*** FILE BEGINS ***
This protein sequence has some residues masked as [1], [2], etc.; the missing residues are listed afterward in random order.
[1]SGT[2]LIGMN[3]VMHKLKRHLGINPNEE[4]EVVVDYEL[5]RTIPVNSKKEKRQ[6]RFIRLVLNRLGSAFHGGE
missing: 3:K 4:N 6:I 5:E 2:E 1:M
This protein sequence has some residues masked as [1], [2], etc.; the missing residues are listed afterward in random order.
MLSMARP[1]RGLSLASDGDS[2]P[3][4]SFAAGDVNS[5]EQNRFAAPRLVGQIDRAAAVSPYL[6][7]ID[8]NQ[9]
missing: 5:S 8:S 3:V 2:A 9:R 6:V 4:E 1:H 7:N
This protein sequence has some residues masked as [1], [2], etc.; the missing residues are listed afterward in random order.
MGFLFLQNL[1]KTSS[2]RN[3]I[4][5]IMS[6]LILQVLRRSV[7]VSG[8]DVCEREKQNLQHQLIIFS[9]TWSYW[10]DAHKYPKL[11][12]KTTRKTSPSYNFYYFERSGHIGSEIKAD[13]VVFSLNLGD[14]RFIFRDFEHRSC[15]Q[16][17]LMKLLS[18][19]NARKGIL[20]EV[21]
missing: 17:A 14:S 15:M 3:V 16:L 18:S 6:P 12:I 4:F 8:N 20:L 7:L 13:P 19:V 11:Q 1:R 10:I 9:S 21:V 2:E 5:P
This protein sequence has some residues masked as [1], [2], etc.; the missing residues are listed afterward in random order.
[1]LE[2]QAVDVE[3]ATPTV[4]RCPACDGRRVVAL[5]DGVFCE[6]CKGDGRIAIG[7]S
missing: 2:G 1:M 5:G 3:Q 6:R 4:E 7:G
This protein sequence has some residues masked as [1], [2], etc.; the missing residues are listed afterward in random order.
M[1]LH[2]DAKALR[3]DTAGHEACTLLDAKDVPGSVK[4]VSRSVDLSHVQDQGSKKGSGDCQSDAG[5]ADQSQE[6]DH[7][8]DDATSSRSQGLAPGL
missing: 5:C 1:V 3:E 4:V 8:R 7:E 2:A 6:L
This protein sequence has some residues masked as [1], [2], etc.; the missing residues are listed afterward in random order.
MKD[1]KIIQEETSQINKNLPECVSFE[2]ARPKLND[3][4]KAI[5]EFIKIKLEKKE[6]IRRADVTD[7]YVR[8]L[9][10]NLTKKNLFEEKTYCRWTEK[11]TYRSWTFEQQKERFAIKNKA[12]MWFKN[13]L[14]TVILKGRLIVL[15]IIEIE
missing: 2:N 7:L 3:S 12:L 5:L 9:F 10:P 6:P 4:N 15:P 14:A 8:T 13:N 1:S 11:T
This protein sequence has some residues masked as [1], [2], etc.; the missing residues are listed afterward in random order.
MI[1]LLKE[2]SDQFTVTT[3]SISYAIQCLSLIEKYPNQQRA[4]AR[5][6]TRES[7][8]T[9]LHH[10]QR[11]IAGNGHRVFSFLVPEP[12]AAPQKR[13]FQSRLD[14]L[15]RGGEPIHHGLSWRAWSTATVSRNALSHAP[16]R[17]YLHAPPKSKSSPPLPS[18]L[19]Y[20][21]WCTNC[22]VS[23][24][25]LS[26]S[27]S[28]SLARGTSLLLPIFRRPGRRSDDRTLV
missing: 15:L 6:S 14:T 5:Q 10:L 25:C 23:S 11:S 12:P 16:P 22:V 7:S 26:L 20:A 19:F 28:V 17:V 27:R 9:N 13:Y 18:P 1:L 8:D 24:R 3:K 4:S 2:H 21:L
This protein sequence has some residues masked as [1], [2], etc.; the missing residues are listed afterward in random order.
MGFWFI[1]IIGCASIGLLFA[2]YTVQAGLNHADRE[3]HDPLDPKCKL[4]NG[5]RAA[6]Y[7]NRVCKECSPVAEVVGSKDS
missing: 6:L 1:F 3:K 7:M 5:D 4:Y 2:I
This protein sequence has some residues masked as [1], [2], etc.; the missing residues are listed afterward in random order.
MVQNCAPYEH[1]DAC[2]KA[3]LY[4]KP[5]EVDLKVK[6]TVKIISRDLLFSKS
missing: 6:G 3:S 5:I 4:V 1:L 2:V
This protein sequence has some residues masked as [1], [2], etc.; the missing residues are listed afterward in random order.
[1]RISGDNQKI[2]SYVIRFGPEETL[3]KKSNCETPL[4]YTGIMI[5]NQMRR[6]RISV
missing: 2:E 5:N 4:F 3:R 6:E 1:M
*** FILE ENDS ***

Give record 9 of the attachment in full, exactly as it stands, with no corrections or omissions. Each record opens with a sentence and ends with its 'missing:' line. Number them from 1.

This protein sequence has some residues masked as [1], [2], etc.; the missing residues are listed afterward in random order.
MVQNCAPYEH[1]DAC[2]KA[3]LY[4]KP[5]EVDLKVK[6]TVKIISRDLLFSKS
missing: 6:G 3:S 5:I 4:V 1:L 2:V